| How does one determine the direction of AC power flow? | | I understand how you can measure voltage and current with simple | instrumentation, but this is AC and the average value of those | parameters is zero. How can you tell in which direction the power is | going?

Don't average them. Measure voltage and current at common instants letting each instant figure its own power level and direction. Then average those to get real power and direction. If that averages out to zero, then you have no power flow (power factor is 0).

| Let's put this in the form of a puzzle: There are three adjacent | soundproof rooms A, B, and C. You are told that only one of the | following conditions is true: | | 1. There is an AC generator in A feeding power through open buss bars | in room B to a resistive load in room C. | | or | | 2. There is an AC generator in room C feeding power through open bus | bars in room B to a resistive load in room A. | | You are shut inside room B and are to determine whether condition 1 or | 2 described above is true. Remember, the rooms are soundproof so you | can't tell from sound leakage whether room A or C has the generator. | Also since the load is 100% resistive, assume that the power factor is | 1.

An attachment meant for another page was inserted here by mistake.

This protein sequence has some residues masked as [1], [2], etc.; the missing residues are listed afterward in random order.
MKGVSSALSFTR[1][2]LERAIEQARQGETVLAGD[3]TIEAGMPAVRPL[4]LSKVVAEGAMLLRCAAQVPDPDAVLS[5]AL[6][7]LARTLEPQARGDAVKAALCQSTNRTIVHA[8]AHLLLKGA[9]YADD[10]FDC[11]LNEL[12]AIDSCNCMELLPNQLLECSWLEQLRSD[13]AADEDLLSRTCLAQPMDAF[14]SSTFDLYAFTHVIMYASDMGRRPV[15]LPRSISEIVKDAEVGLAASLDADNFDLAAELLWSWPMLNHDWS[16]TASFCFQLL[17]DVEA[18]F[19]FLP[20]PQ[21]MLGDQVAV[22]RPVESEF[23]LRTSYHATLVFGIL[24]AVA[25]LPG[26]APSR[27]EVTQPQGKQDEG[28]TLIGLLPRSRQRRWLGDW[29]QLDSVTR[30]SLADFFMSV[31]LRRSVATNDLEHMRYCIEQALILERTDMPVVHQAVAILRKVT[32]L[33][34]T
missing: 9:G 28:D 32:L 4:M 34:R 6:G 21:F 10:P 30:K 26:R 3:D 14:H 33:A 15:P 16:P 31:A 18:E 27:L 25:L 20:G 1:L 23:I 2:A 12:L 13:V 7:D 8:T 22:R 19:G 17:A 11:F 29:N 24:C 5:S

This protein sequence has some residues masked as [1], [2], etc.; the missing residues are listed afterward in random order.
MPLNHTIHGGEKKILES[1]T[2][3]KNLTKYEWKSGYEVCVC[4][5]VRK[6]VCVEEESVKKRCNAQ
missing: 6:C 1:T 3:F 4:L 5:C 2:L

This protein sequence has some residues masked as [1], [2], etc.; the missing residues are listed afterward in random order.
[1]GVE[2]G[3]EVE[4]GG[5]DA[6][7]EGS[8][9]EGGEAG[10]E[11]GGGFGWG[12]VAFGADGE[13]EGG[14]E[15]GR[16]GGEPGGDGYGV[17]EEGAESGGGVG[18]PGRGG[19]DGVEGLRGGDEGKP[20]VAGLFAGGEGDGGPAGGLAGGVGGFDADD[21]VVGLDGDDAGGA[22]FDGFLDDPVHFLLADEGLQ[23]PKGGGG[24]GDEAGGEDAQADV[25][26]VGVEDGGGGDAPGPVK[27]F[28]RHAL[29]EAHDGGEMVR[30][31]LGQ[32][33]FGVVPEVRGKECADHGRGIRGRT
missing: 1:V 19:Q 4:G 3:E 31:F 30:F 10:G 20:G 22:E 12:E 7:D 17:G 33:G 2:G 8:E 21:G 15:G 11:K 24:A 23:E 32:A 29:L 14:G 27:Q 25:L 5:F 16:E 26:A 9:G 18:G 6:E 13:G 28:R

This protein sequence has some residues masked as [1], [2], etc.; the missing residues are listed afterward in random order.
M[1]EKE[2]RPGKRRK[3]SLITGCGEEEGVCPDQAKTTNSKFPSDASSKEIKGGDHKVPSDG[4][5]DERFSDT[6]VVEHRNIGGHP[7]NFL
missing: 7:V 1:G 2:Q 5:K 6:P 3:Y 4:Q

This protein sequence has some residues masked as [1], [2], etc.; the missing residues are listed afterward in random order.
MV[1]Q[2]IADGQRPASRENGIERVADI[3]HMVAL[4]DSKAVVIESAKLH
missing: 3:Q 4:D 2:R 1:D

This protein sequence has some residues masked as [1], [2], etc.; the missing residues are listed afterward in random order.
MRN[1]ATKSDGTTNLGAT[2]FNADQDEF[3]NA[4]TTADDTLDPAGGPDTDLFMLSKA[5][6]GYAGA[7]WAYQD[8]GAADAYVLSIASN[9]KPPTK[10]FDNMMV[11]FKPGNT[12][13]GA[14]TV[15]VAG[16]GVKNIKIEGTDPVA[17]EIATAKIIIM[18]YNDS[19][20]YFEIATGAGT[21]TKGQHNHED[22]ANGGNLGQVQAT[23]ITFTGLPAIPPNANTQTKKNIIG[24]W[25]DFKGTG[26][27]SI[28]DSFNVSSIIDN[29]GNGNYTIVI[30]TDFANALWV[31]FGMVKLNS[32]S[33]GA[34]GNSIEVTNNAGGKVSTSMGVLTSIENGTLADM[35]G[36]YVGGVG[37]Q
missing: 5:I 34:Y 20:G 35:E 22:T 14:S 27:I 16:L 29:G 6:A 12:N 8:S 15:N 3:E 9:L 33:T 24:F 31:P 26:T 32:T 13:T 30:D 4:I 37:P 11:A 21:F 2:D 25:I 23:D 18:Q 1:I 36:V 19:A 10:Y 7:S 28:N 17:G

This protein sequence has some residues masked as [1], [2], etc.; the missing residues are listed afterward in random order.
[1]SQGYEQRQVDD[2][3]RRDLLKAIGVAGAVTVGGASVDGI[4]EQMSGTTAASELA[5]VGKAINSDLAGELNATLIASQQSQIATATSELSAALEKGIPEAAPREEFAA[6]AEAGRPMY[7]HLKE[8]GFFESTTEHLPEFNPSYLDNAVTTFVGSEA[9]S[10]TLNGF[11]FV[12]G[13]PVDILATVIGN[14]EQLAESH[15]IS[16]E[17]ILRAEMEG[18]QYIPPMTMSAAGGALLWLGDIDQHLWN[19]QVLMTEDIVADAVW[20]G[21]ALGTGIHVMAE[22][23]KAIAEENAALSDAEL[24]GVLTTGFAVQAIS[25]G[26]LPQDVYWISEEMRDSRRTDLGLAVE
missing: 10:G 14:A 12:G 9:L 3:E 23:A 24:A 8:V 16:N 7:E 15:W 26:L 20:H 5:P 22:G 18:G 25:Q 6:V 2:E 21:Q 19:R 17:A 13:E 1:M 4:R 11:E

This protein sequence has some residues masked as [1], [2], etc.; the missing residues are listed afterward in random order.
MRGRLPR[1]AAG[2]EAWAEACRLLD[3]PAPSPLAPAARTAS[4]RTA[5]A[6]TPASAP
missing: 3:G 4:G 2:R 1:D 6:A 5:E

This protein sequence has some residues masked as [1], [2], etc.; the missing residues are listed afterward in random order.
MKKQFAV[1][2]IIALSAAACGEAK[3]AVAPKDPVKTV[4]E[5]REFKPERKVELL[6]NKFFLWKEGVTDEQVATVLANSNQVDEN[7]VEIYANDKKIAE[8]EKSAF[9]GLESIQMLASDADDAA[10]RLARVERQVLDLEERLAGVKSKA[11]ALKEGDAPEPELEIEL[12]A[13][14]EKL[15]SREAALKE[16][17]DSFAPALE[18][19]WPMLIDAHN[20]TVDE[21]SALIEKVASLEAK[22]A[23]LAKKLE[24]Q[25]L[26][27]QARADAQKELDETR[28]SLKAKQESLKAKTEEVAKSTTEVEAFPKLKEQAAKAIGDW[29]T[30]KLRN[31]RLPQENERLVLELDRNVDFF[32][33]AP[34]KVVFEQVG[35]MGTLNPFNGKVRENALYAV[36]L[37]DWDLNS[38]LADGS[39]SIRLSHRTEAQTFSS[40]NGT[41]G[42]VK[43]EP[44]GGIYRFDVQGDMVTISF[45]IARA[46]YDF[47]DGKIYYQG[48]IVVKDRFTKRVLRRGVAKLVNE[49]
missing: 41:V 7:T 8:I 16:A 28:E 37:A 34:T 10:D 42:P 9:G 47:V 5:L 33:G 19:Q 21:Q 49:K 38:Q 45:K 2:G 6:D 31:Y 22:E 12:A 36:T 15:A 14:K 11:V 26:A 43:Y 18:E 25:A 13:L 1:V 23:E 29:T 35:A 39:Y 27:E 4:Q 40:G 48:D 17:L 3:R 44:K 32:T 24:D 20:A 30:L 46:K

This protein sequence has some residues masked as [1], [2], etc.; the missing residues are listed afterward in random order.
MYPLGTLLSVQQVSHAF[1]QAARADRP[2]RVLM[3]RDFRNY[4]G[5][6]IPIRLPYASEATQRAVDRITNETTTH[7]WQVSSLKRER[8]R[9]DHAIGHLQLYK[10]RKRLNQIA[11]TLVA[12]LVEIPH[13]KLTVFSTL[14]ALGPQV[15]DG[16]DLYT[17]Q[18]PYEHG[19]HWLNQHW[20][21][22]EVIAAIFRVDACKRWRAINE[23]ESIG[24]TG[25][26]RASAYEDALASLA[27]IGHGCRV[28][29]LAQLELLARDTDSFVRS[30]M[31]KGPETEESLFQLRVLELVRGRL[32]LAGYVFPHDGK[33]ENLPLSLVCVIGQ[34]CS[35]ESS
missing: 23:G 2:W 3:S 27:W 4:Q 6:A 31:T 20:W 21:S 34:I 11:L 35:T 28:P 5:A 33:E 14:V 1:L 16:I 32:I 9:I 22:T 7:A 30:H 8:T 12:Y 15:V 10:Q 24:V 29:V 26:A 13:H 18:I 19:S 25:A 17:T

I think being shut in a room with open buss bars violates safety rules :-)

Of course you mean, the challenge is to figure it out entirely from inside that room with only the intrument(s) you figure in advance (the topic of the question) you will need brought in with you.

| Questions | | 1. Can you determine the direction of power flow just from | measurements to the AC buss bars in room B ?

Sure.

| 2. What sort of instrumentation would you need?

Something that measures voltage and current at an instant, gives you a power reading from that instant, and averages the power readings from many such instants across a cycle.

| 3. Do you need to break the circuit to make the measurements?

No. A clamp on ampmeter would do. But for direction alone, I don't think you even need that, as you can measure the direction of the magnetic field between the conductors to determine polarity.

I suspect there is some simpler answer. A coil of wire sufficient to handle the voltage applied (maybe with its own resistance to restrict current) that can fit between the buss bars could show field alignment by its orientation.